Posts Tagged ‘Italy’

All that sparkles may not be gold….

Thursday, July 10th, 2014

ortrugo_framed_smProsecco: like an overgrown garden riddled with ivy, is everywhere. Everyone wants it, everyone is selling it but it’s caught what I call Pinot Grigio syndrome: an affliction that affects the cost of a bottle but not the quality.

Remember when Pinot Grigio was the cheapest white in the bar? And Prosecco the cheapest sparkling? Well, they too often taste as such but have a look next time you’re out and about, I bet you’re paying third or forth position prices on the wine list, si? The prices won’t come down, of course, but my gut and my purse tells me that given time all that sparkles may not just be Prosecco.

If you’re wondering what to turn to for a thoughtful alternative then stay in Italy, in the Emilia Romagna region to be precise, and look no further than Bonelli’s Ortrugo 2013, a frizzante style of fruity, summery, elderflowery goodness. At £12.95 from Park & Bridge you’d do well to grab a bottle and drink to the future of Italian sparkling wine. 

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Know it all white…

Thursday, February 20th, 2014

This is one for the wine know-it-all in your life. Everyone has one, I am it amongst my friends and family and I would be lying if I pretended that until recently I’d barely come across a bottle of this curious Italian white grape. Falangina, which sounds like a cross between something a bit saucy and a bottle of Orangina is in fact nothing to do with either, I’d describe it as a cross in flavours between a Viognier and a Chardonnay. Typically it is aromatic and can come in the form of a food wine or a quaffer. The foodie Falangina’s are rich, opulent and textured in the same way that most whites from Alsace are and the quaffers are lighter and fresh but still perfumed.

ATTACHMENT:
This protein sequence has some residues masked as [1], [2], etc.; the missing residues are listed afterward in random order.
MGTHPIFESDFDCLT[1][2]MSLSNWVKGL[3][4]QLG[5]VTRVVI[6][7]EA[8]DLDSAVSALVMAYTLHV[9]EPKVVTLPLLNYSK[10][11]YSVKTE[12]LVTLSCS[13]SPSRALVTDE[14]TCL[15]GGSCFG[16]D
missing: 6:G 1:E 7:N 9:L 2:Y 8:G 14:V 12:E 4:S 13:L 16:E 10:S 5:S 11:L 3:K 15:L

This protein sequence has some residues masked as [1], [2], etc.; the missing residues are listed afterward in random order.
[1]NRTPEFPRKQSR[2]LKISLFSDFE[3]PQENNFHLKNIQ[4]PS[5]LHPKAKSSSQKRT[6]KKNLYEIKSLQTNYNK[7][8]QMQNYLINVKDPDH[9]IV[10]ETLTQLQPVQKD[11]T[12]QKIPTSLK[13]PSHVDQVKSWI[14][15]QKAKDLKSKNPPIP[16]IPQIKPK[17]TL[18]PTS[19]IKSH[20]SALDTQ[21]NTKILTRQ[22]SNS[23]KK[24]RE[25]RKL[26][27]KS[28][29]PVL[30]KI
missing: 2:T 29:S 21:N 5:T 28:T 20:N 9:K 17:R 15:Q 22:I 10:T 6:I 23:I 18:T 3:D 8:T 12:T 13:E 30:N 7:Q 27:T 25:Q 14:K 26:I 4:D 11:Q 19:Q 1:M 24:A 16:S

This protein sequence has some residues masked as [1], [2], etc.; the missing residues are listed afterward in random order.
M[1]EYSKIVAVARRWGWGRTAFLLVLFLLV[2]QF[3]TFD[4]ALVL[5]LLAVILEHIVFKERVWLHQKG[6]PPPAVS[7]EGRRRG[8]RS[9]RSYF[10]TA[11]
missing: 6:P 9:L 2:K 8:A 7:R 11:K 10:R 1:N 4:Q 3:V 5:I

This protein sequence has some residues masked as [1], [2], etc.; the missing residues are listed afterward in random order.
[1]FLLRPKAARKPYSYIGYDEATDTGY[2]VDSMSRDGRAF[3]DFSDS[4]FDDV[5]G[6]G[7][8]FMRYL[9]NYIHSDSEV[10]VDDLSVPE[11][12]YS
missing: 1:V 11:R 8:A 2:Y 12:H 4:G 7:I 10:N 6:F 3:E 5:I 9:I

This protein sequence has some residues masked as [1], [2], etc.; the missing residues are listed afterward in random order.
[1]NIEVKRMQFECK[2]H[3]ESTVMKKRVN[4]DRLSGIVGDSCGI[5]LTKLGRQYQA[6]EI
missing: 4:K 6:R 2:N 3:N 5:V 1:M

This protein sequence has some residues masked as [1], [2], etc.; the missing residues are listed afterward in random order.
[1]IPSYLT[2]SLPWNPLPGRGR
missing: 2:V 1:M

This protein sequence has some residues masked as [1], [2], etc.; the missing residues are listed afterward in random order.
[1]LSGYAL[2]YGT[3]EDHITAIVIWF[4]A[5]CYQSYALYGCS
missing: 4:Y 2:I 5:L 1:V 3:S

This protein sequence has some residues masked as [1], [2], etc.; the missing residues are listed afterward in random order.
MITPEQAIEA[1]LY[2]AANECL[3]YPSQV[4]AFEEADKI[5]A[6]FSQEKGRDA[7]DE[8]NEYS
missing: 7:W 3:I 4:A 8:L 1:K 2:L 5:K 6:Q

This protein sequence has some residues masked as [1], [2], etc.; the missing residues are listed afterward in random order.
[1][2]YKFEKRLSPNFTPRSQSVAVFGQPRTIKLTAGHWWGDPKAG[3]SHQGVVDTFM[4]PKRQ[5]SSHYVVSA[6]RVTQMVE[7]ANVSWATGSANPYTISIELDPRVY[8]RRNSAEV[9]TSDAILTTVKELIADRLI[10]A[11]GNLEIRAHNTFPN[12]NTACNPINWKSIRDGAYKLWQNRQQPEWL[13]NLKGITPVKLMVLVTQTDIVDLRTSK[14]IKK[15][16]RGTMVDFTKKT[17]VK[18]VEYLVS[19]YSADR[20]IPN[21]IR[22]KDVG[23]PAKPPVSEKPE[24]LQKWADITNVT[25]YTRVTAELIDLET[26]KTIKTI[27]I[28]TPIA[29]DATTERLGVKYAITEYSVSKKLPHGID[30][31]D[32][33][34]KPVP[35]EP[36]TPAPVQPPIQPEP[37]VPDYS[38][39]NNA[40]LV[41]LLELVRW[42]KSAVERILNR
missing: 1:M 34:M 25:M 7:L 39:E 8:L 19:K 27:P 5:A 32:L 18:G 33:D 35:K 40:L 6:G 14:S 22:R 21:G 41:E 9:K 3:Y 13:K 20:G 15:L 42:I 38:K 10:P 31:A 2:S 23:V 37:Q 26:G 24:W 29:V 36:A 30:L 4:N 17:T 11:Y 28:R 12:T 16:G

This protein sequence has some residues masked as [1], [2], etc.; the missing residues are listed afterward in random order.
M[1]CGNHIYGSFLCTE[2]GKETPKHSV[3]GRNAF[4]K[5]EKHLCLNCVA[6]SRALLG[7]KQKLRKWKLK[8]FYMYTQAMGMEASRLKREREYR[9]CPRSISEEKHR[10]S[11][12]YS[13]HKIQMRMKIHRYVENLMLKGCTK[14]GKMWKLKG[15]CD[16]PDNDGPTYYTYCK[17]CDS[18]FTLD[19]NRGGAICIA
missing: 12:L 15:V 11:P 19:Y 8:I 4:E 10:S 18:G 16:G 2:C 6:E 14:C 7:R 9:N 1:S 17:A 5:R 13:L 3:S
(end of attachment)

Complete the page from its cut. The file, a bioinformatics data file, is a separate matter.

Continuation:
Hailing from Italy Falangina is always a little unusual, interesting and full of character and handily you can find them at an array of price points. There’s a great one for foodies from Harvey Nichols which is on the brink of release but to whet your appetite until then try this budget friendly, quaffing option from The Coop. Rocca Vecchia Falanghina 2012 from Puglia, £6.99. Think refreshing, apricot, honeysuckle and blossom. Serve chilled. Now you know it all.

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The High Street Edit…. The Coop

Monday, September 23rd, 2013

They say it’s what’s on the inside that counts but when it comes to wine the first taste of most bottles we buy is with our eyes. For me there is no denying that the label, bottle, closure and price all contribute to my first impressions and overall enjoyment of a wine but with the exception of the Harpers Design Awards, which judges wines on initial impact and overall aesthetics, even the most respected wine competitions are held blind which means judges are critiquing wines using a system completely alien to the reality of actually buying bottle..

What we need is a half way house; ………

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The last of the summer wine….

Wednesday, July 27th, 2011